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Rice Says Russia On Path To Isolation

In scathing criticism of Moscow, U.S. Secretary of State Condoleezza Rice warned Russia Thursday that its policies have put it on a path to isolation and irrelevance.

Rice called on the West to stand up to Russian aggression after its invasion of Georgia last month.

"The attack on Georgia has crystallized the course that Russia's leaders are taking and brought us to a critical moment for Russia and the world," she said in a speech at a German Marshall Fund event. "Our strategic goal now is to make it clear to Russia's leaders that their choices could put Russia on a one-way path to self-imposed isolation and international irrelevance."

The remarks reflected an escalation of rhetoric in a relationship that has deteriorated markedly since last month's war and Moscow's recognition of two breakaway regions of Georgia.

Rice, who called Russian Foreign Minister Sergey Lavrov ahead of the speech Thursday, mocked Russia for its international isolation and attempt to project its influence into America's backyard by cultivating U.S. foes like Cuba and Venezuela.

Rice noted sarcastically that Nicaragua and the Palestinian terror group Hamas are the only other entities that have so far recognized the independence of Abkhazia and South Ossetia.

"A pat on the back from Daniel Ortega and Hamas is not a diplomatic triumph," Rice said, referring to the president of Nicaragua, a longtime foe of the United States.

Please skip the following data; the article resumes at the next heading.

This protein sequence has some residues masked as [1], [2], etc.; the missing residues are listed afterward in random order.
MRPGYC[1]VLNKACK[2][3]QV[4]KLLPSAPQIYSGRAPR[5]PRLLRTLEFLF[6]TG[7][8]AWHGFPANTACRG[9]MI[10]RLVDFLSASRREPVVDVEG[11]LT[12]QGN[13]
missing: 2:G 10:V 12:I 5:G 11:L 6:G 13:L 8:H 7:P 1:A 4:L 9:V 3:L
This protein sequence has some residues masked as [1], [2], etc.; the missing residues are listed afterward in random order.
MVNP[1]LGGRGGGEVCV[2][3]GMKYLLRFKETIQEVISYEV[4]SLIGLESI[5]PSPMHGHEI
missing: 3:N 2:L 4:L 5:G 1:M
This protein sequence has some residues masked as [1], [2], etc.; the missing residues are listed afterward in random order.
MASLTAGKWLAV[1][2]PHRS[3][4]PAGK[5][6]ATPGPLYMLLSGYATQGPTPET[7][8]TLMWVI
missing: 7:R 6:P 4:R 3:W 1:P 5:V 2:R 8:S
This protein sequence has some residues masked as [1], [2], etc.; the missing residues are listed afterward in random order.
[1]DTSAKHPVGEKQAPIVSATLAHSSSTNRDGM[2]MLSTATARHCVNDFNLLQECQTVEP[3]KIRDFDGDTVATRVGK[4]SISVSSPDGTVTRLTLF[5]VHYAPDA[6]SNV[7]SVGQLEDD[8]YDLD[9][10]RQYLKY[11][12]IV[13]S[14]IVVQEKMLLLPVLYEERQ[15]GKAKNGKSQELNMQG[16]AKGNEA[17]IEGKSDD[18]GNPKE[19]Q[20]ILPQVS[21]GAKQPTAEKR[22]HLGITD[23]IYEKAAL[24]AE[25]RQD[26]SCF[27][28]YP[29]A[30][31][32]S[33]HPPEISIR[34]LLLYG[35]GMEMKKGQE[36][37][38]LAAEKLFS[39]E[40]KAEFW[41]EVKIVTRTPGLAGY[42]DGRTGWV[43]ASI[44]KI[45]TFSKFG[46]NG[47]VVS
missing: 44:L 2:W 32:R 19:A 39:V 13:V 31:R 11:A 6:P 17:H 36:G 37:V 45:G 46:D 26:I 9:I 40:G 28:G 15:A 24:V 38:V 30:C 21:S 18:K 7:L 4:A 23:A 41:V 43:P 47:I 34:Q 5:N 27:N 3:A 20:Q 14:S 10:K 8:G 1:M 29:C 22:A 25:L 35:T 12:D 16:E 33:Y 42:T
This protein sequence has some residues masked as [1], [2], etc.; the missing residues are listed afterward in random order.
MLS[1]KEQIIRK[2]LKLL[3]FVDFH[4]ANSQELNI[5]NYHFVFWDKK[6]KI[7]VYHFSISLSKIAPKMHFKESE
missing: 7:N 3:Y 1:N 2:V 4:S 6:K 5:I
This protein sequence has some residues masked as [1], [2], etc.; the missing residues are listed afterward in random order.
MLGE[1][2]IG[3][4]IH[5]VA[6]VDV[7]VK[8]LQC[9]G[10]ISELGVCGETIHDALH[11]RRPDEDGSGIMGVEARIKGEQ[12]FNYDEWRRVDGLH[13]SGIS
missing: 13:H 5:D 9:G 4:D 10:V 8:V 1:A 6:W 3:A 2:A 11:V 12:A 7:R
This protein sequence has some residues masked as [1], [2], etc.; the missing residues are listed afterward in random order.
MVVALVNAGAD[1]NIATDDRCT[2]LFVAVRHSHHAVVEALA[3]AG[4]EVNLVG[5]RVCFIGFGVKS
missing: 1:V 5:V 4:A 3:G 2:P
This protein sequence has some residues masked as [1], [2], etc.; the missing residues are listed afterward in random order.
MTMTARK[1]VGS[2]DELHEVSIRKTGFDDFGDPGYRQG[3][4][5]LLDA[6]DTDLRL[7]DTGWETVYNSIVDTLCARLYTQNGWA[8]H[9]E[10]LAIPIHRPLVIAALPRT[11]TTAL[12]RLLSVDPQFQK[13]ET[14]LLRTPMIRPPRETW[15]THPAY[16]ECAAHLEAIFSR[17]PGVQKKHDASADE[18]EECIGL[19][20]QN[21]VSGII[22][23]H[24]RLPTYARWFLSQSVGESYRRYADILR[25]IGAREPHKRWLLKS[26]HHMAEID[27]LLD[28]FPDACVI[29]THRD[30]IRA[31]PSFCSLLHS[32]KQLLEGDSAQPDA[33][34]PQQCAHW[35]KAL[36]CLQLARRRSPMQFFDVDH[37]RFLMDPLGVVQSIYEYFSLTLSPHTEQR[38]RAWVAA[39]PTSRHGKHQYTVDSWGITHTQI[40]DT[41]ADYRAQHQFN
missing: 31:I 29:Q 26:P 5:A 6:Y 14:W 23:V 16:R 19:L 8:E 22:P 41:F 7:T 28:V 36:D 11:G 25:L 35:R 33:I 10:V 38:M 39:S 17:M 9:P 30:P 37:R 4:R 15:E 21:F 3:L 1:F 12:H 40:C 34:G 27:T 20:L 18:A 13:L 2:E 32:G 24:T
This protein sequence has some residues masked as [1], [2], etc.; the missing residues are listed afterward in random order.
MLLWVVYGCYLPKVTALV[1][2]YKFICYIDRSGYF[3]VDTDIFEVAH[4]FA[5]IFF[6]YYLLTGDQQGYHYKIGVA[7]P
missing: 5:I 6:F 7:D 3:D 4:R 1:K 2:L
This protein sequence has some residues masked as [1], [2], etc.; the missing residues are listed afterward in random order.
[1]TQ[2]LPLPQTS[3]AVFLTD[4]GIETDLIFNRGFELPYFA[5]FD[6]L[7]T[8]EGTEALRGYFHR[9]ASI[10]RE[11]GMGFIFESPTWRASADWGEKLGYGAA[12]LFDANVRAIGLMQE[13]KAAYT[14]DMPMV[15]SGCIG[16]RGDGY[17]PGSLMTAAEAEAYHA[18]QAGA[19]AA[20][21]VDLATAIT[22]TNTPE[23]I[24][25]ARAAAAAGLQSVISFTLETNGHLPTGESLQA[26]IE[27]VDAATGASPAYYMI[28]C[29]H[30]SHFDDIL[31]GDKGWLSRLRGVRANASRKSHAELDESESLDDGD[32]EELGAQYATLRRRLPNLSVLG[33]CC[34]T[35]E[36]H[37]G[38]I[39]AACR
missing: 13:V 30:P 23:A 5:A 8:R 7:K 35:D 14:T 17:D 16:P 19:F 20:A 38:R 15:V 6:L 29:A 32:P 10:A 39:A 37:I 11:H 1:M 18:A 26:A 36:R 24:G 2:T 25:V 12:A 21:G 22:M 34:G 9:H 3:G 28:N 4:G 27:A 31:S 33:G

The Russian Foreign Ministry had no immediate comment about the speech. However, speaking at diplomatic event Thursday, Russian President Dmitry Medvedev said that relations with the U.S. remains a priority for Russia, adding that "we have every opportunity to develop a constructive long-term dialogue."

"The history of U.S.-Russian relations has seen quite a few acute situations. But common sense, pragmatism and respect for each other's interests always prevailed in the end," he said.

She also mocked Russia's recent military exercises with another U.S. foe, Venezuela, suggesting that despite its crushing victory over Georgia, Russia's armed forces have still not recovered from their decline as the Soviet Union collapsed.

"We are confident that our ties with our neighbors, who long for better education, better health care, better jobs, and better housing, will in no way be diminished by a few, aging Blackjack bombers, visiting one of Latin America's few autocracies" she said.

The speech promised support for Georgia, highlighting promises of economic aid by the United States and European countries.

"In contrast to Georgia's position, Russia's international standing is worse than at any time since 1991," she said. "And the cost of this self-inflicted isolation has been steep."

U.S. officials have pointed to Russian economic problems since the invasion as a sign of the country's isolation. Russia is struggling to stem a dizzying plummet in share prices and restore confidence in the economy, as investors have sharply pulled capital out of the country in recent weeks amid a broader international credit crisis.

Rice, an academic specialist on the Soviet Union, said that as in the Cold War, the United States would seek to maintain cultural ties with Russia regardless of tensions.

"We will continue to sponsor Russian students and teachers, judges and journalists, labor leaders and democratic reformers who want to visit America," she said. "We will continue to support all Russians who want a future of liberty for their great nation."

The speech held out hope that Russia would change its course.

"Whether Russia's leaders overcome their nostalgia for another time and reconcile themselves to the sources of power and the exercises of power in the 21st century; this remains to be seen," she said. "The decision is clearly Russia's, and Russia's alone."

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